Faizah

  • It can be helpful to think of the pros and cons of taking steps to managing your diabetes more effectively. Listing the reasons you have for wanting to manage your diabetes can help remind you why it is important and can motivate you to take the first steps.My reasons for diabetes self-care worksheet
Strive for balance in your life – your diabetes health is important. Remember what else you value in life (family, friends, work, hobbies) – try to give time to each of these important things.  What is important to me in life?

Person with type 1 diabetes



You can use two two worksheets to help you gain more understanding of diabetes burnout:

BACE diary worksheet

My values - the Bull's Eye Worksheet

Where can I get support if I am worried about diabetes distress or burnout? 

Talk to a healthcare professional in your diabetes team – your consultant, diabetes specialist nurse, or diabetes specialist dietitian, for example. You could consider completing a diabetes distress questionnaire (like the Problem Areas in Diabetes questionnaire) and taking it to your next appointment as a helpful way to start the conversation.  
 Some diabetes teams have a psychologist who may be able to offer support – ask your team if this service is available where you live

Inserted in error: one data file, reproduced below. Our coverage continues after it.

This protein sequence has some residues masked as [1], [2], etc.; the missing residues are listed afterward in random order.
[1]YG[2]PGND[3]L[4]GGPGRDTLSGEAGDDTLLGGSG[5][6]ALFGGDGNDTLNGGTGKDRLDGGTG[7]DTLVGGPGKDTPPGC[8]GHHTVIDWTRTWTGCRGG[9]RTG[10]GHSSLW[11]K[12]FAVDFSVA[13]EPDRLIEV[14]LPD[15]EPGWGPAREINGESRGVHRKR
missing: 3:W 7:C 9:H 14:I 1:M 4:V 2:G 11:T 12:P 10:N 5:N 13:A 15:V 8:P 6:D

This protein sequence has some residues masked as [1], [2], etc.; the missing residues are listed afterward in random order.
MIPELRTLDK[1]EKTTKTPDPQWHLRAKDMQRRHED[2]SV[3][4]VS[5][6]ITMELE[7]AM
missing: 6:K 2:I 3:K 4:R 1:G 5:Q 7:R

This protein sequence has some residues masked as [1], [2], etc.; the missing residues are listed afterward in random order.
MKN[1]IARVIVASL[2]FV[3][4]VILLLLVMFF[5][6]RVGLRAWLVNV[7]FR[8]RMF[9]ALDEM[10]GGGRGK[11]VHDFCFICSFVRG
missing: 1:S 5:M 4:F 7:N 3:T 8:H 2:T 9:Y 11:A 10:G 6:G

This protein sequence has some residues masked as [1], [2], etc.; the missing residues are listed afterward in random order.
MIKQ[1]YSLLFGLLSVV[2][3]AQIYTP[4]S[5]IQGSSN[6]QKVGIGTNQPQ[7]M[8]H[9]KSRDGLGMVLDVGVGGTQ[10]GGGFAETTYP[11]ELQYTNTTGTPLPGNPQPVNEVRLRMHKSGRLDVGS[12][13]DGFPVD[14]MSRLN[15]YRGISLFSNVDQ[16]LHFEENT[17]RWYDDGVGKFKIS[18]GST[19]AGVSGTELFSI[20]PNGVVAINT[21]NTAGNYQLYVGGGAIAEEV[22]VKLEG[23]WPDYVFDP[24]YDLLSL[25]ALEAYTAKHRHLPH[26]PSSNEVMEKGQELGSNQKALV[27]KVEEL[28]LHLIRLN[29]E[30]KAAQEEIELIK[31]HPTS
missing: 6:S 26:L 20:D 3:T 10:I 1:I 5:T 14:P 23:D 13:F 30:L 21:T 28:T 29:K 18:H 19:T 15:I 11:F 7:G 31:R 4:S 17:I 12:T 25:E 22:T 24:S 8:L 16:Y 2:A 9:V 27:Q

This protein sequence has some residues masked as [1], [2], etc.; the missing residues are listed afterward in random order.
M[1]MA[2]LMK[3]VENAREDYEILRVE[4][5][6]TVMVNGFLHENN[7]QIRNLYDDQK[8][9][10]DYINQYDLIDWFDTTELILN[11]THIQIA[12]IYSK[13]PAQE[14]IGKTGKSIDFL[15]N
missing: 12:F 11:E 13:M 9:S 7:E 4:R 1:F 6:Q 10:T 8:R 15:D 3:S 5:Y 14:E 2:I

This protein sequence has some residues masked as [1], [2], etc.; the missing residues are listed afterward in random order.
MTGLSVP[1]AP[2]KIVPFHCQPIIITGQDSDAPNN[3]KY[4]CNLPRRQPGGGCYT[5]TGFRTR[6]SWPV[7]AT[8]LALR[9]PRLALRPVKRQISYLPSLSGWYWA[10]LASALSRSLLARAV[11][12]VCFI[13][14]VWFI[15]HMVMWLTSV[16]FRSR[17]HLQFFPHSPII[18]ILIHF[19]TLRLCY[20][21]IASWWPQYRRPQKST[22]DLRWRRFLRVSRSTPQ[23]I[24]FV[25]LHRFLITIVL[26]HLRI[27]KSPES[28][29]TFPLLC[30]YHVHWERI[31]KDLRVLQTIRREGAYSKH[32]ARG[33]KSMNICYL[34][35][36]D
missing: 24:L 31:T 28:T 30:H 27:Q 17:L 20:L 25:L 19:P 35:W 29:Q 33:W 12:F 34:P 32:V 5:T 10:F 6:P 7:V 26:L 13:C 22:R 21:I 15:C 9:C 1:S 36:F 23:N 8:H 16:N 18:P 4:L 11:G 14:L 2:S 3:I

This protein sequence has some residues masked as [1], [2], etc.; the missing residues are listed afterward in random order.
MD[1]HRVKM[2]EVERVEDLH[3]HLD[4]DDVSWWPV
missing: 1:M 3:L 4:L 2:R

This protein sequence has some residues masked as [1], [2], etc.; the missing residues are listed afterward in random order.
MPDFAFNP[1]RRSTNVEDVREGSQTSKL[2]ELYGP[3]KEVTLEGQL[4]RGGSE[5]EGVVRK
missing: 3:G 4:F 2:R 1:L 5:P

Talk to another healthcare professional who you trust, like your GP, for example 
 Improving Access to Psychological Therapies (IAPT) services are UK-wide and provide NHS evidence-based psychological therapies to support mental health. Contact your local service for information about their support for people with long-term physical health conditions, like diabetes. You can search online (https://www.nhs.uk/service-search/other-services/) or ask your GP for details of your local service. You can refer yourself, or a healthcare professional can refer you with your permission. 
 Diabetes UK is a national charity who support individuals with diabetes and their families or carers. They can be contacted online, over the phone, or by post (https://diabetes.org.uk / 0345 123 2399).  

What things have you found helpful through your life with diabetes to manage diabetes distress and burnout?   

Read about other people’s experiences and share your own here: